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Crain's shoulder woes could leave bullpen baby-faced

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Jesse Crain
Jesse Crain

Jesse Crain has battled one obstacle after another this season, and this time, it's right-shoulder tightness that is holding him back. He's been unavailable since the Sox headed to New York, he won't be able to pitch on Sunday, and the surprising and vague nature of its appearance has Crain frustrated:

Crain hasn't pitched since Saturday and said he continues to feel stiffness that prompted a visit Thursday to the offices of surgeon David Altchek, who operated on his shoulder in 2007. An MRI wasn't required, but Crain is frustrated over his latest setback. He missed nearly two weeks in spring training because of a right oblique strain and went on the DL from April 21 to May 14 with a left oblique strain.

"It's the way the year has gone," Crain said. "I haven't had a year like this in my career. It seems like new things pop up every day, whether it's an oblique or shoulder or hand, foot and mouth disease. All that stuff has been unbelievable."

Since he hasn't appeared in a game since June 23, he's crossing the point where a retroactive DL stint only costs him a few more days. But it would force the Sox to shelve another veteran, and in the process, scrub the last remaining signature facial hair from the bullpen.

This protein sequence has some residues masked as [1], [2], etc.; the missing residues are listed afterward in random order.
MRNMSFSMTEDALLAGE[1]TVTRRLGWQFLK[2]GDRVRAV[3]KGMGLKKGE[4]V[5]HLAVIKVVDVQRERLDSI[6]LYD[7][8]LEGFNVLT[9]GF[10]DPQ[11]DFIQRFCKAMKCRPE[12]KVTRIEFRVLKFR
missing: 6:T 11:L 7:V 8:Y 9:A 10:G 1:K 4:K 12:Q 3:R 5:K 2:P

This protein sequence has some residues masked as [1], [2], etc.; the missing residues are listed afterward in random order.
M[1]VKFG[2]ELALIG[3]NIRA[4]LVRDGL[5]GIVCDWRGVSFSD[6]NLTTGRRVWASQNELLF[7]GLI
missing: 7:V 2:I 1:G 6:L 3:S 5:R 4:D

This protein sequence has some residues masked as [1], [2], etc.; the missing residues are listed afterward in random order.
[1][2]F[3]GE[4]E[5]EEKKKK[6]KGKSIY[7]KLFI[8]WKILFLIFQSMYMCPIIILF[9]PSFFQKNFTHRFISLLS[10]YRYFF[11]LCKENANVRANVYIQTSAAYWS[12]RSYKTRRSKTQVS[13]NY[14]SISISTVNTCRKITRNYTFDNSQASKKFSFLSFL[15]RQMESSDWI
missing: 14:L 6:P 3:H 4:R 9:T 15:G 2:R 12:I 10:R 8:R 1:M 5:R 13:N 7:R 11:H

The White Sox bullpen was a bastion of weird facial hair in years past for varying purposes -- individual expression, intimidation, an attempt to define a chin -- and the Sox usually carried at least three goatees at a time. J.J. Putz usually went with a soul patch, Scott Linebrink wore the Southern standard, and Bobby Jenks abused the style with a wide variety of looks, shapes and colors.

But the practice has taken a hit as the Sox bullpen shifts younger, especially with the last move. Brian Bruney, who looked like he was back on the train to Beardtown, was replaced by Brian Omogrosso, who has nothing to offer in this area, per video evidence.

Go down the list, and Crain's the only guy anybody can count on. The five rookies haven't shown much interest as a group -- Hector Santiago dabbles in stubble, and Leyson Septimo and Omogrosso have goatees in their past. Nate Jones and Addison Reed, not even that. Looking at the potential candidates to replace Crain, and it's more of the same.

Matt Thornton has been the wild card this year, in a surprising turn of events. He barely sported a five o'clock shadow for the first five years we knew him, but a full beard exploded on him in the offseason, and it has come back a couple of times since. As noteworthy as it would be to see a bullpen devoid of facial hair, Thornton might have to keep it. He's the bullpen's senior member by far nowadays (Robin Ventura called "the grandpa"), and if the Sox want the rookies to absorb his wisdom, Thornton should encourage them by growing his beard out as much as his pitching motion will allow.